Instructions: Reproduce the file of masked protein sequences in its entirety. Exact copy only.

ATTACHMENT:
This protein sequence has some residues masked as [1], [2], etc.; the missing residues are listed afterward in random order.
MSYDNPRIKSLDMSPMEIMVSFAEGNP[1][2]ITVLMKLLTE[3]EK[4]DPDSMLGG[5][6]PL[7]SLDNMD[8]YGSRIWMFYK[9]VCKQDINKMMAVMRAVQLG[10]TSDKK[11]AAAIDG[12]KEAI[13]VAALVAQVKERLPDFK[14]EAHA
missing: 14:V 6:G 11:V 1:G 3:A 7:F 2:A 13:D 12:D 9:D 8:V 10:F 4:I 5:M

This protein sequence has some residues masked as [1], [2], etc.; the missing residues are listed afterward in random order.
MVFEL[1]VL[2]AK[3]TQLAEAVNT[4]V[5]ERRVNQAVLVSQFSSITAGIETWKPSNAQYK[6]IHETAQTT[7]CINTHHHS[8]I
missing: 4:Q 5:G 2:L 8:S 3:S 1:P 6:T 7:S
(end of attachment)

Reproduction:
This protein sequence has some residues masked as [1], [2], etc.; the missing residues are listed afterward in random order.
MSYDNPRIKSLDMSPMEIMVSFAEGNP[1][2]ITVLMKLLTE[3]EK[4]DPDSMLGG[5][6]PL[7]SLDNMD[8]YGSRIWMFYK[9]VCKQDINKMMAVMRAVQLG[10]TSDKK[11]AAAIDG[12]KEAI[13]VAALVAQVKERLPDFK[14]EAHA
missing: 14:V 6:G 11:V 1:G 3:A 7:F 2:A 13:D 12:D 9:D 8:V 10:F 4:I 5:M

This protein sequence has some residues masked as [1], [2], etc.; the missing residues are listed afterward in random order.
MVFEL[1]VL[2]AK[3]TQLAEAVNT[4]V[5]ERRVNQAVLVSQFSSITAGIETWKPSNAQYK[6]IHETAQTT[7]CINTHHHS[8]I
missing: 4:Q 5:G 2:L 8:S 3:S 1:P 6:T 7:S